If you’ve ever seen a little one twirl until dizzy, or a senior citizen twist and jive to a favorite tune, you know that one doesn’t have to be a prima ballerina to experience the joy that movement offers. The movement of all types of people, in all physical conditions, can also be just as aesthetically appealing as the dancing of top-pier professional dancers. Infinite Flow Dance Company (IFDC), under the direction of Marisa Hamamoto and based in Los Angeles, California, is out to help prove that – especially in regards to dancers in wheelchairs. By bringing together in dance non-disabled individuals and those in wheelchairs, the company seeks to create compelling and innovative art. More than that, Hamamoto’s organization is driving a social movement for inclusion.
Hamamoto was inspired to start the company a year-and-a-half ago, after her experience being temporarily paralyzed from the neck down in 2006. Her doctors told her she might not walk again, let alone dance. With unwavering grit and belief in her ability to recover, she is now not only dancing but dancing professionally. On that journey of healing, Hamamoto recognized first-hand the bias and bigotry that those with disabilities face. She then learned about wheelchair dancing and believed it wasn’t being taken seriously as a legitimate art form. She created IFDC in order to counter such limitations, to put forth the company’s premise that “everyone has a dancer inside of them”.
The company differs from Axis Dance Company, one well-known for creating commendable dance art with non-disabled dancers and those with disabilities, in its primary style of dance. Hamamoto explains how IFDC specializes in ballroom and social dancing, with influences from other commercial styles (such as hip hop), while Axis offers contemporary/modern works. She adds that the two companies have a great relationship, and that she has learned a lot from Axis (she shares that she had the opportunity to join them for their three-day teacher training intensive this past summer). Axis and IFDC are different in dance genre but “share a mission to change people’s perceptions on disabilities and advocate for inclusion through dance,” says Hamamoto.
IFDC also has another component to the organization, apart from the dance company. “There’s a whole different area of the company that’s advocating for inclusions in dance as a whole,” Hamamoto explains. Along with that is her central goal to “increase quality dance education to all”. Innovation is a key part of that mission. Hamamoto states, “If we want to be respected out there in society, we have to keep up with innovation, in everything we do.” That includes understanding the “power of media”, she says, and the company is always striving to “put out fresh content while keeping our nuts and bolts together”.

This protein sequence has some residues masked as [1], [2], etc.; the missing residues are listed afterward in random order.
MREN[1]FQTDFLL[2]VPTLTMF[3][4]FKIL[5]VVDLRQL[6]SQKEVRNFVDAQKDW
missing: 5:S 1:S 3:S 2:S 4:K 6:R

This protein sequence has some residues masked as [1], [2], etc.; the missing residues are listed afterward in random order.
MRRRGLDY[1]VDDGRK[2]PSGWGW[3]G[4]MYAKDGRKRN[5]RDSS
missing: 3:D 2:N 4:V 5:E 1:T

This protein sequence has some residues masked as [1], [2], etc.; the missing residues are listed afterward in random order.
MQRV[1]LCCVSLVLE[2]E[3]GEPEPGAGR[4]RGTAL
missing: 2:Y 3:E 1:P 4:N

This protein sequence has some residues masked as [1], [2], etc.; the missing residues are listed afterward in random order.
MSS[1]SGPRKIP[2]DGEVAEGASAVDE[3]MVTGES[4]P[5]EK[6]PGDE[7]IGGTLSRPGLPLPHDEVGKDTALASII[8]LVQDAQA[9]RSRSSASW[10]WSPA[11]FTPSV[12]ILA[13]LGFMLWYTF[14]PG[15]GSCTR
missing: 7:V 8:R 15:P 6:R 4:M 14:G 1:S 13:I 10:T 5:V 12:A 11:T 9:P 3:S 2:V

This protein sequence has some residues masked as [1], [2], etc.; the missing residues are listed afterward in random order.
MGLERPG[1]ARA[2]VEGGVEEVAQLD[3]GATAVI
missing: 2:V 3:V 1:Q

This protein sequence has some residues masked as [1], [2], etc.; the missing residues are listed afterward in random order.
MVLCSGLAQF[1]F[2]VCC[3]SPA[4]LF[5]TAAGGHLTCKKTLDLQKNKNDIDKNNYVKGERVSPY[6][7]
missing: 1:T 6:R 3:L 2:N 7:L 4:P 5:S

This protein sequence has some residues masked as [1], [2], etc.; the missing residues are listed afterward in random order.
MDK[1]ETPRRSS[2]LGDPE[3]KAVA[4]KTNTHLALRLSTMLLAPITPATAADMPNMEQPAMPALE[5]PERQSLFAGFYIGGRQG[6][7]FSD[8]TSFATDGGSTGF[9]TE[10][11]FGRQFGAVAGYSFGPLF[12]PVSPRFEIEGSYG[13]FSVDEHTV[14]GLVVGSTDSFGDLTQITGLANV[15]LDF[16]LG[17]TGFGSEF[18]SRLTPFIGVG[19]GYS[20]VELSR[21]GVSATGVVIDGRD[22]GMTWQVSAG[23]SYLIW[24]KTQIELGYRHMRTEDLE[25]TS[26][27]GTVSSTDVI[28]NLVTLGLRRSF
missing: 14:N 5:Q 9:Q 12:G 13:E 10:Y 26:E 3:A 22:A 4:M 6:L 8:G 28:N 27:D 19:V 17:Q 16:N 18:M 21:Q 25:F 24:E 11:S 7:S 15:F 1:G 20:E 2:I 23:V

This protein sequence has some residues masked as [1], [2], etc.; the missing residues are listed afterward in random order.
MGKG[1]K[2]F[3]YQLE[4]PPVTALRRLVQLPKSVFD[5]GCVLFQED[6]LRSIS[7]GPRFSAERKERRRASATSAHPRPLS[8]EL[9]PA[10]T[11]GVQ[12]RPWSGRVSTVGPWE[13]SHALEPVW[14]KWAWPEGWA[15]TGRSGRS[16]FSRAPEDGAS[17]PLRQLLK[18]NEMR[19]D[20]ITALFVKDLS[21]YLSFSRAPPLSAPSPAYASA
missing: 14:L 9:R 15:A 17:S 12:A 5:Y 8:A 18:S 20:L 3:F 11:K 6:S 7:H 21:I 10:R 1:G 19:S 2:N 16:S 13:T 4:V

At the heart of that is working toward the greater respect for all people who want to dance. Hamamoto shares stories of mothers crying on the phone to her about their children in wheelchairs denied access to local dance schools. In one particularly shocking instance, a child and her parents left an audition for their youth company almost immediately after arriving, very evidently right after they saw other children in wheelchairs there to audition. Hamamoto describes how those children could very well perceive the sense of superiority, perhaps even disdain, of those parents. IDCF is working to end such heartbreak, at the same time “break[ing] boundaries artistically and socially”, says Hamamoto.
Inclusion, sensitivity and awareness of developing shifts (social and technological) pervades the organization’s daily operations – down to the level of language. Instead of saying they are “adapting” a dance phrase for a dancer in a wheelchair, for instance, they “translate” it. That usage fits more with how there are just certain necessary adjustments, rather than large-scale changes being needed (such as with Adaptive Physical Education). “We’re just working with different bodies, just like you or I have different bodies,” explains Hamamoto. This realistic attitude is relevant in today’s social climate, she adds. “I think that people are becoming more aware of diversity with social media, et cetera. We’re in that trend. But it still takes a lot of courage to step outside the box.”
Where “outside of the box” will IFDC go next? October is Disability Awareness Month, and there are activities on deck to unite communities around inclusiveness in dance and in general. There are also developing plans for new works, and they aspire to appear on major network television shows such as Dancing With the Stars and So You Think You Can Dance. Wherever the company ventures, it’ll continue to push artistic boundaries and push for greater inclusion. “The dancing is just a vehicle,” says Hamamoto. “I think what we’re really doing is creating a social movement for change.”
For more information on Infinite Flow – A Wheelchair Dance Company, visit www.infiniteflowdance.org.
By Kathryn Boland of Dance Informa.
Photo (top): Infinite Flow – A Wheelchair Dance Company. Photo by Michael Hansel.